Punalu‘u Black Sand Beach Park, 1.5 mi. s.w. off SR 11 (the signed entrance road is between mileposts 55 and 56), is perhaps one of the most easily accessible of Hawai‘i Island's black sand beaches, formed when hot lava meets cool ocean water and shatters into tiny pieces. Wave action further pulverizes the black volcanic rock into grains of sand. Backed by tall coconut palms, the crystalline black strand is very popular with day trippers traveling between the Kailua-Kona area and Hawai‘i Volcanoes National Park; count on seeing tour buses here.
The shoreline is mostly rocky, and ocean conditions are generally rough (beware of rip currents), but you needn't swim or snorkel far from shore to see the bay's resident green sea turtles. In fact, you'll often find them lazing on the sand, surrounded by groups of camera-happy tourists.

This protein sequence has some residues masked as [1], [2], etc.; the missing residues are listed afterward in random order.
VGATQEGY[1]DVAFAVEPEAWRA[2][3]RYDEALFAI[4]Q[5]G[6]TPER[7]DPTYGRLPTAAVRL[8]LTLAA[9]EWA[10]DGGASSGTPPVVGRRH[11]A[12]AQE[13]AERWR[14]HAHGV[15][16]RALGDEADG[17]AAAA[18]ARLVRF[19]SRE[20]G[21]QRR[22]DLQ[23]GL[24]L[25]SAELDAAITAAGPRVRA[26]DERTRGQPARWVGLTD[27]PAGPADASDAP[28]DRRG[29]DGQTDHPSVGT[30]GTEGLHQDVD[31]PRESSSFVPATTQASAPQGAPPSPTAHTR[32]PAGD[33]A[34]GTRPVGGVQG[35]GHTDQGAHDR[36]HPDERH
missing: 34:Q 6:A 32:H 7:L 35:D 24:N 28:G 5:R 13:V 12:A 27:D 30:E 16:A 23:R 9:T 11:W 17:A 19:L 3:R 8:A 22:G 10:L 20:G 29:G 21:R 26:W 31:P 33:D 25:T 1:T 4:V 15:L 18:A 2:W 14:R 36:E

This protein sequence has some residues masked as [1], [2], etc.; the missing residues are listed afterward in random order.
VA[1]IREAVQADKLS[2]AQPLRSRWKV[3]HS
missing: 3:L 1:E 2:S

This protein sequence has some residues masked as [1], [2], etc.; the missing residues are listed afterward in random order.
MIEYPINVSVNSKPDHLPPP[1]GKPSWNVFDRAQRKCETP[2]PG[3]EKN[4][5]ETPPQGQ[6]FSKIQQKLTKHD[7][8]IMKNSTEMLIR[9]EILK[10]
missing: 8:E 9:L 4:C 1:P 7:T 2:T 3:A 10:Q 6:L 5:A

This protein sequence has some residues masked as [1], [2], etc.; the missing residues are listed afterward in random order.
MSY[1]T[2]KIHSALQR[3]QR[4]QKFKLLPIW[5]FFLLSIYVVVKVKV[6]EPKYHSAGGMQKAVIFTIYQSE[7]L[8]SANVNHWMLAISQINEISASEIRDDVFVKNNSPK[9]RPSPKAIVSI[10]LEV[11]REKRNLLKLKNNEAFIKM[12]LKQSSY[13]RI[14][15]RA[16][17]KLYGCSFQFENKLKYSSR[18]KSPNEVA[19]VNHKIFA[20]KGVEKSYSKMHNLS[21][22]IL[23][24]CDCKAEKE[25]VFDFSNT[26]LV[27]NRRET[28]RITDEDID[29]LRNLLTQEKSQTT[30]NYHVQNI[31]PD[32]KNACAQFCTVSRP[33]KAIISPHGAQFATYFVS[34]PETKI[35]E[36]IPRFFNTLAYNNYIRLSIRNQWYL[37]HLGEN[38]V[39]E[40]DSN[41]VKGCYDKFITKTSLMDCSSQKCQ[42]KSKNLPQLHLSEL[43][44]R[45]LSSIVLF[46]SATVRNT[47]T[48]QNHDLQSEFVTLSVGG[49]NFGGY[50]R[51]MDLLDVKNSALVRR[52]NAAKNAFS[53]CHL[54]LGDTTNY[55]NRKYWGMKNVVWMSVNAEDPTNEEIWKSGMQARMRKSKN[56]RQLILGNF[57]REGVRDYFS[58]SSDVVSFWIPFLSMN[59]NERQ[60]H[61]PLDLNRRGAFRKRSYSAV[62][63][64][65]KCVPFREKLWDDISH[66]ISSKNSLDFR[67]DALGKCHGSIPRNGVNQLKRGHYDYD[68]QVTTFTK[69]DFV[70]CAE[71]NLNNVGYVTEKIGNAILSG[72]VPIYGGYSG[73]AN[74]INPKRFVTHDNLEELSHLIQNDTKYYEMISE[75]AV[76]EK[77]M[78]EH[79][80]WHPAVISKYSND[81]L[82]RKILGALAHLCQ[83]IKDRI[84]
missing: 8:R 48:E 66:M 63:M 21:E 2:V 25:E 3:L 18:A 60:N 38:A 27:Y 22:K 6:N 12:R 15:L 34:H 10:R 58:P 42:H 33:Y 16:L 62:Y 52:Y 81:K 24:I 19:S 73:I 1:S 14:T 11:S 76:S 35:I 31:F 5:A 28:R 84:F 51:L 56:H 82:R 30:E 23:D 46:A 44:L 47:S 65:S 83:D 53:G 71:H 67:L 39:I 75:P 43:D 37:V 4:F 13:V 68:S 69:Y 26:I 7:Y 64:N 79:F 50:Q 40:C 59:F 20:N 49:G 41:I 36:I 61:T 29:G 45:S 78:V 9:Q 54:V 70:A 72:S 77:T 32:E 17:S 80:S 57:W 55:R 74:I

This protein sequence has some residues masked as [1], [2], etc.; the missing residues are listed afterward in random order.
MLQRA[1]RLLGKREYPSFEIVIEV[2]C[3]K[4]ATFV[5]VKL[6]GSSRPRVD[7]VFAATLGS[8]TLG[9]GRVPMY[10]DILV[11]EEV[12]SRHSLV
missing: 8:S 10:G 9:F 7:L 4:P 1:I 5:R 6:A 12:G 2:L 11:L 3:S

In addition to picnic tables, a campground located off of the beach, restrooms and public showers, there's a bungalow with vendors selling snacks, drinks and souvenirs. If the first parking lot you encounter (the north lot) is full, there are more spaces just down the road in the south lot.
Note: Green and hawksbill sea turtles are threatened species protected by federal and state laws. Harassing or touching them carries heavy fines. A permit is required for camping and picnic pavilion use.